My masseuse seems almost giddy over how knotted up my shoulders are. "Girl, for the love of standing upright, you gotta throw that MacBook out the window," she insists. Easy for her to say. Julie Basile-Farris is the guru of Qua Spa's Signature Meditative Shiatsu. She begins by expertly connecting her fingertips to my acupoints, just under the skin along the meridians, to unblock circulation. Performing the Japanese technique through Qua's luxurious bed linens, she applies sustained pressure using her thumbs, though at one point climbs on top of my back and nests her knees into my backside in the agony-turned-estacy climax of the session. She concludes with cranial-sacral therapy along my neck, shoulders and scalp – a holistic healing practice that uses a precise, light touch – her gentle methodology melting away built up neuromuscular restrictions of the spine and sacrum.
This unique marriage of shiatsu and cranial-sacral therapy brings heightened levels of relaxation and promotes clarity. Shiatsu, which translates to finger pressure, has been described as needle-free acupuncture.
Think Vegas and a glorious spa and sun vacation doesn't typically come to mind. But with over-the-top spas opening every year on every corner, there's no shortage of pamper temples on and off the Strip.
Still, none is more divine than Qua Spa at Caesars Palace – arguably the palatial spa that inspired them all – offering signature Roman rituals, bringing the bathing culture of ancient Rome into a modern luxury context. Since opening in 2006, its mix of facial skincare, slimming treatments and hydrotherapy have generated rave reviews and a rabidly loyal clientele.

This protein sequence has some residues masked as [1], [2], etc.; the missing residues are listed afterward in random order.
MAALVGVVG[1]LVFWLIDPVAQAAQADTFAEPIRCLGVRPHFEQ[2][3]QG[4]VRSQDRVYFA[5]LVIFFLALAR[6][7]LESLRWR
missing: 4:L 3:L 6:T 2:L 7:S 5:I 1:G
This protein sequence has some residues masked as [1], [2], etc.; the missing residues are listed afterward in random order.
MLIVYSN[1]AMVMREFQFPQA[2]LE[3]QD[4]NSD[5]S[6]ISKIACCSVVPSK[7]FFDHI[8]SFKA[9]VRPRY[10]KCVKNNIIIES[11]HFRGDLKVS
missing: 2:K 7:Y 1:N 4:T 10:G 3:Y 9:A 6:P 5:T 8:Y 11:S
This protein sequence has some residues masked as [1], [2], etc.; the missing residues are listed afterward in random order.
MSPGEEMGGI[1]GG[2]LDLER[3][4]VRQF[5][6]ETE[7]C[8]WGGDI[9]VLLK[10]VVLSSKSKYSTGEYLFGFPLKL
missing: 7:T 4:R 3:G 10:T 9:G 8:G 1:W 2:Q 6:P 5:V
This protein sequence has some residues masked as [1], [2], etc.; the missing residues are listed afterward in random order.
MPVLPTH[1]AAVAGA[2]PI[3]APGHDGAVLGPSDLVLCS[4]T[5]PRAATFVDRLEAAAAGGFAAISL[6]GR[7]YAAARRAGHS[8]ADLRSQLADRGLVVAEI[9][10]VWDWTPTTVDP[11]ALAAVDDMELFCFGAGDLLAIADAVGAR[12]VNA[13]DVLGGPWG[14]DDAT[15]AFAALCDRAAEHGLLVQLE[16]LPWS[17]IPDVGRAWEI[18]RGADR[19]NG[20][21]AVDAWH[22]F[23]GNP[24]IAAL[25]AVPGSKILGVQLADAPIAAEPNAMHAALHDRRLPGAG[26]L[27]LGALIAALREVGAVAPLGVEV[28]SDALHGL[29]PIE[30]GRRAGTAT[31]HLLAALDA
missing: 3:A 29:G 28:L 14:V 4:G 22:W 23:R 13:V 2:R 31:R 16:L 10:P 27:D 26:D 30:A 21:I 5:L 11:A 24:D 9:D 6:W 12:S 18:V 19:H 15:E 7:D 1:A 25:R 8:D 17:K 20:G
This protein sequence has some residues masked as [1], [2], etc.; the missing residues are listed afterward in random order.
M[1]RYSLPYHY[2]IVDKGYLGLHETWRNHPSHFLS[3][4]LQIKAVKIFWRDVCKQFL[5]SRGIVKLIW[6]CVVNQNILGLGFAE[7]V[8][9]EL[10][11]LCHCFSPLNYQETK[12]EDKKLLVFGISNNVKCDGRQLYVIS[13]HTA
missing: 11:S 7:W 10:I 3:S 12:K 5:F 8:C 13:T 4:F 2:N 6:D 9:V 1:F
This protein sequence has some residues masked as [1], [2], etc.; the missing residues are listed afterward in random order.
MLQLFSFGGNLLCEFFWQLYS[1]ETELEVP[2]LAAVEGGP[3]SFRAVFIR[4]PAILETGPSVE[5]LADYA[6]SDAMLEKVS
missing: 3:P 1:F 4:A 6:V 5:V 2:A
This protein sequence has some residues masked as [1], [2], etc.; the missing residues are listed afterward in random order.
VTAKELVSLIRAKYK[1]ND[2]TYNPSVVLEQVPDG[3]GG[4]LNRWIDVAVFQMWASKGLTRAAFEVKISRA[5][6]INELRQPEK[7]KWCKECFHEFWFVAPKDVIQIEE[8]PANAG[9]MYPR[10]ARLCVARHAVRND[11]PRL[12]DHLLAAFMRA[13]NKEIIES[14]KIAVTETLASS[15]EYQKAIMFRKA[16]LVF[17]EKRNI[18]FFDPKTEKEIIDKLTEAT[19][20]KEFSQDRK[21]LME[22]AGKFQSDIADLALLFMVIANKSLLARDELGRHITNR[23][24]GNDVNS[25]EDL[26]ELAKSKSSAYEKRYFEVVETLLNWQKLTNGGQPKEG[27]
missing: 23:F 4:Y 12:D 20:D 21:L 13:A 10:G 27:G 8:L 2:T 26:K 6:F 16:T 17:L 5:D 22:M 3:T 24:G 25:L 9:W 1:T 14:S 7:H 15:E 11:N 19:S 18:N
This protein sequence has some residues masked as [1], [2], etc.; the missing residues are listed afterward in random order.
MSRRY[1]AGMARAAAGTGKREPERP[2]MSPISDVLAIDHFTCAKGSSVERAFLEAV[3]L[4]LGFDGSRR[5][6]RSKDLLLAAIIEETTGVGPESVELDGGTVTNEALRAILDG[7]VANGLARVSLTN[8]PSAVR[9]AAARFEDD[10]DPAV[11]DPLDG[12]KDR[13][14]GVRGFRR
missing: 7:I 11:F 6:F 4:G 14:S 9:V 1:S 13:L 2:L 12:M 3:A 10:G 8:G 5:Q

Sporty execs from Los Angeles and New York flock here for detox, weight loss and serious fitness, giving it a reputation as a social, energetic and body-positive spa. The main attraction is three therapeutic pools on both the women's and men's sides, so bathing suits are optional. The largest pool is the tepidarium of warm, mineral-enriched water beneficial to the skin. The second is the bubbling hot caldarium, while the frigidarium offers a cold plunge. Alternating between deep heat and a quick cold dip reboots the lungs and internal organs. Another unique feature here is the in-house tea sommelier, who creates healing brews and pairs them with your specific treatments. The top-notch staff, with their beatific smiles and relaxed aura, are living proof that Sin City's spas have matured into pleasurable, laid-back havens. Plus, for most Canadians, the destination offers near-guaranteed sunshine and is only a budget flight away.
Qua Baths and Spa at Caesars Palace at 3570 Las Vegas Blvd. S.; 1-866-782-0655; caesarspalace.com; $210 for 75 minutes.
Special to The Globe and Mail